The Jewish cemetery in Przysucha (Cmentarna Street) was created about 1745. In 1929 its area was enlarged. The last known burial took place here in 1942.

During World War II, in 1942 Germans devastated the cemetery and the gravestones were used to strengthen the fortification around the local military police station.

About 20 damaged gravestones were preserved from the cemetery area of 1.35 hectares. The oldest one is dated 1771. Also two undestroyed matzevas were preserved near the ohels. After the war, local authorities intended to close the cemetery and create a park in its area. [1.1]

In 1987 the Foundation of Nissenbaum Family reordered and cleaned the area of the cemetery and installed metal fencing. Two ohels were then constructed. The former is placed over the gravestone of a preacher and one of the first supporters of Hasidism in central Poland - Abraham from Przysucha (died in 1806).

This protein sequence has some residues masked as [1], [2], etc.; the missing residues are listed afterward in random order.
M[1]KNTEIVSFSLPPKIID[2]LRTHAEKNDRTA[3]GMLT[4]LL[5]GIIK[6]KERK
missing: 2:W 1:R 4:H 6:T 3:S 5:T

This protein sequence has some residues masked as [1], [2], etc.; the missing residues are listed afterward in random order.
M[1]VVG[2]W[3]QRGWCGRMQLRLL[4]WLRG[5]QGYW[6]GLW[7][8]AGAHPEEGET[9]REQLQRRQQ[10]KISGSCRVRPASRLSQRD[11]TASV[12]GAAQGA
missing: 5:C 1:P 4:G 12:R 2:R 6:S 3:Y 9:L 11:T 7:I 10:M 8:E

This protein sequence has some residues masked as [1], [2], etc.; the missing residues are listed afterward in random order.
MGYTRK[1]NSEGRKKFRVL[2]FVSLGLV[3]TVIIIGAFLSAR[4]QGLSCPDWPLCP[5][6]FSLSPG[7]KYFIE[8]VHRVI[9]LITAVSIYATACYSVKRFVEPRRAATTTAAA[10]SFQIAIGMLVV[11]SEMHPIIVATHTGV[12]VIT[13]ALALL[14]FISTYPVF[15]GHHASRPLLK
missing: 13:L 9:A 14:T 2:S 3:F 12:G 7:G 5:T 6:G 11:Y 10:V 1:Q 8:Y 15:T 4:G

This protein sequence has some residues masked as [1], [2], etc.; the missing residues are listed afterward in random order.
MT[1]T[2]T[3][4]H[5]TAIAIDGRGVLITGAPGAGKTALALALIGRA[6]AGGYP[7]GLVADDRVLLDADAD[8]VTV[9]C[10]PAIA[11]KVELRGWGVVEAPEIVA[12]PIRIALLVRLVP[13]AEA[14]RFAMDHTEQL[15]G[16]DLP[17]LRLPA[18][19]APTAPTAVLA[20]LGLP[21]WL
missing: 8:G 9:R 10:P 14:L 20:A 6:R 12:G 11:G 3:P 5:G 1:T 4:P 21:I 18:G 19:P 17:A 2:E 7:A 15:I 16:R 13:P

The other is the double ohel with eight brass plates, two of which are to commemorate the founders. The other plates are there in memory of distinguished tzadiks who were closely tied with the school in Przysucha: Jakub Icchak Rabinowicz called the Saint Jew (1766-1813), Symcha Bunim (176501827), Jerachmiel from Przysucha (1784-1836), Jakub Icchak Elchanan (died in 1873), Jerachmiel Juda Meir from Przysucha (died in 1897) and Cwi Hirsz Mordechaj from Przysucha (died in 1865).

Each year Hassids being close to the Przysucha dynasty of tzadiks came to the town with pilgrimage.

* Punkt na mapa.szukacz.pl [as at April 24, 2009].
* Punkt na mapy.google.pl [as at April 24, 2009].
 

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Footnotes
  • [1.1] Archive of New Records, Office for Religious Affairs, sign. 22/456, k. 1, Letter from Provincial State Council in Kielce to the Office for Religious Affairs dated November 18, 1954